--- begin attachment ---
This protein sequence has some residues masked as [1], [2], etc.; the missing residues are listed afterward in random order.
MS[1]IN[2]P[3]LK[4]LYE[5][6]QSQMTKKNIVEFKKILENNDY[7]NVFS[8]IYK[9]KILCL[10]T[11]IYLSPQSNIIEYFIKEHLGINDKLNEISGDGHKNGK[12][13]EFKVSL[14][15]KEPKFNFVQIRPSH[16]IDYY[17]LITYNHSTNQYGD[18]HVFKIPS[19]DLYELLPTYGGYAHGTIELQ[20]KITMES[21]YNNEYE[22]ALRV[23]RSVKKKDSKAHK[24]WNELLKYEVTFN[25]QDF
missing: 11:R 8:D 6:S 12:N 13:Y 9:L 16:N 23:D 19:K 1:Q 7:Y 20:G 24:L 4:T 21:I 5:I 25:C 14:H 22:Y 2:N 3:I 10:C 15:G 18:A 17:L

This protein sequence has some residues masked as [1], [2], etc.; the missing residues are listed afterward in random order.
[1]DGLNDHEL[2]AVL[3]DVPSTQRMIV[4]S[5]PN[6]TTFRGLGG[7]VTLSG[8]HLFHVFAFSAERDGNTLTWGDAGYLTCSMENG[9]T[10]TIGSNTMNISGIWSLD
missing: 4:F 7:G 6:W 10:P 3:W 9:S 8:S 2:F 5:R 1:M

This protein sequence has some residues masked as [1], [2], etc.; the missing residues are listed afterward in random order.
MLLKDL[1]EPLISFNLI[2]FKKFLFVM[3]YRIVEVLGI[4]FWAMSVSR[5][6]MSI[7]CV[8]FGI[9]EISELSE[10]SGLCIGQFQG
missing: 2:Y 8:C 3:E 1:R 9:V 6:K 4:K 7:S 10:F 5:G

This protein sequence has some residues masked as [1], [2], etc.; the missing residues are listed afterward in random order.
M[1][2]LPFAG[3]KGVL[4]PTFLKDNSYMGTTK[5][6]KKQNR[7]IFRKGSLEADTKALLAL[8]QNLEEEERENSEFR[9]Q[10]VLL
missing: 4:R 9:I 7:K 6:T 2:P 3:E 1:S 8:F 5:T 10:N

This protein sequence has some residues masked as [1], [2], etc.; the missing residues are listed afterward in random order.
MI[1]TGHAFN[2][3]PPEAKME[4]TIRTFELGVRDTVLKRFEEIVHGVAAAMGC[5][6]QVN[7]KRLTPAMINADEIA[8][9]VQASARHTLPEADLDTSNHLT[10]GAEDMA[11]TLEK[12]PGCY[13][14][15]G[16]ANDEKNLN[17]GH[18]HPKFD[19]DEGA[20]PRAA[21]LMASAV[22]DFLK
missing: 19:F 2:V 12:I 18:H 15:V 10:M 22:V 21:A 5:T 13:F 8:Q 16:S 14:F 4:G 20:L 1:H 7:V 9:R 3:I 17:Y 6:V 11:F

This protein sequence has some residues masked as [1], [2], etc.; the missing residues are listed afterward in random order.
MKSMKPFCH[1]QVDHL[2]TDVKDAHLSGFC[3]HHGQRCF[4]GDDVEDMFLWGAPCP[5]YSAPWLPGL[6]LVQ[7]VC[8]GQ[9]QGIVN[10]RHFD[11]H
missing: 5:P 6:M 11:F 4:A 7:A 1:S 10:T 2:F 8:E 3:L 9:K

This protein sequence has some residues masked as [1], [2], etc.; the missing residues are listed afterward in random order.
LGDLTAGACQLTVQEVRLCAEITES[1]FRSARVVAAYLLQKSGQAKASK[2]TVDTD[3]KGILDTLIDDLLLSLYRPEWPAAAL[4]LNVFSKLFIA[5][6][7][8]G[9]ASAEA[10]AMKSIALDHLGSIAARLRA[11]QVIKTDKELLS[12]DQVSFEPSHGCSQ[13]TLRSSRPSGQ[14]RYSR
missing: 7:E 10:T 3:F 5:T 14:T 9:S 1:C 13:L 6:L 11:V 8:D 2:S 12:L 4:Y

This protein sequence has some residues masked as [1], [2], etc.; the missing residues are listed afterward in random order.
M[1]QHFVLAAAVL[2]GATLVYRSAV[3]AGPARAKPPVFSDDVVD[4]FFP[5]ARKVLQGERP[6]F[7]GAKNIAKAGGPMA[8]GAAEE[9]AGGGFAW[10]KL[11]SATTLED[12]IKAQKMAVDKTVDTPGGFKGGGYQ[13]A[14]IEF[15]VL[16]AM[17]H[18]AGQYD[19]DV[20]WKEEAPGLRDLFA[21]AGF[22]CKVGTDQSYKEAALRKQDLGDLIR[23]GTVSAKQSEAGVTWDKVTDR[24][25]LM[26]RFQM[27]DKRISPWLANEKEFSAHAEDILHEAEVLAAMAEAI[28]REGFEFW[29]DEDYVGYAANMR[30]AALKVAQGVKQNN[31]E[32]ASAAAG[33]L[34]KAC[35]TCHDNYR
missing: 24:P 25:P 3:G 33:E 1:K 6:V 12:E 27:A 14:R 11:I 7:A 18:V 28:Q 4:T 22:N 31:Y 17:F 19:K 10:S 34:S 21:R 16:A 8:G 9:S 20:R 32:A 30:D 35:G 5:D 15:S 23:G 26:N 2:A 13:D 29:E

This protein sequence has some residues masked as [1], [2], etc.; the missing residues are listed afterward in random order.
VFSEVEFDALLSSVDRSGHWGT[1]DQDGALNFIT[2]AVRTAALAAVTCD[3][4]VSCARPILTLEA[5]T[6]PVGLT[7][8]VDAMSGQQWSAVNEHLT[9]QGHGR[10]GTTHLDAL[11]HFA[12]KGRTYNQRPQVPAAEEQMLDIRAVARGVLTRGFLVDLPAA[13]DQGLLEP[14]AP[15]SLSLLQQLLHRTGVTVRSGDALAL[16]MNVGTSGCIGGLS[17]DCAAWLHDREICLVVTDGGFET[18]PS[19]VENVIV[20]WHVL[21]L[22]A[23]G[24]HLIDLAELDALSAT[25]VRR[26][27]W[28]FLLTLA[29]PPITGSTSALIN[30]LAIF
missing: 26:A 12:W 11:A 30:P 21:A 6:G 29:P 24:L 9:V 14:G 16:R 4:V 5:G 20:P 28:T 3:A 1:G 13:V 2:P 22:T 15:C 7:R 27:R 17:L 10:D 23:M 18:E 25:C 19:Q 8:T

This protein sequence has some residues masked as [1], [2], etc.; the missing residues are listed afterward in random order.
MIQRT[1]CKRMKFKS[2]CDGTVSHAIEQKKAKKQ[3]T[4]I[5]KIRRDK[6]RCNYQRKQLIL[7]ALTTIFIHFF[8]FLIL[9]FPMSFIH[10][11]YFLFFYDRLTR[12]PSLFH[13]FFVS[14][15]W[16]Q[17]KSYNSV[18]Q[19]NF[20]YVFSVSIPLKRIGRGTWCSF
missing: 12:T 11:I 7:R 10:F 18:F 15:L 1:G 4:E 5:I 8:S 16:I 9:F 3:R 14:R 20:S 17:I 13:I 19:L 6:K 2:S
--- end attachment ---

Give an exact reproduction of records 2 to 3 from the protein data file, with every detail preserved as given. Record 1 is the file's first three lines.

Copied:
This protein sequence has some residues masked as [1], [2], etc.; the missing residues are listed afterward in random order.
[1]DGLNDHEL[2]AVL[3]DVPSTQRMIV[4]S[5]PN[6]TTFRGLGG[7]VTLSG[8]HLFHVFAFSAERDGNTLTWGDAGYLTCSMENG[9]T[10]TIGSNTMNISGIWSLD
missing: 4:F 7:G 6:W 10:P 3:W 9:S 8:S 2:F 5:R 1:M

This protein sequence has some residues masked as [1], [2], etc.; the missing residues are listed afterward in random order.
MLLKDL[1]EPLISFNLI[2]FKKFLFVM[3]YRIVEVLGI[4]FWAMSVSR[5][6]MSI[7]CV[8]FGI[9]EISELSE[10]SGLCIGQFQG
missing: 2:Y 8:C 3:E 1:R 9:V 6:K 4:K 7:S 10:F 5:G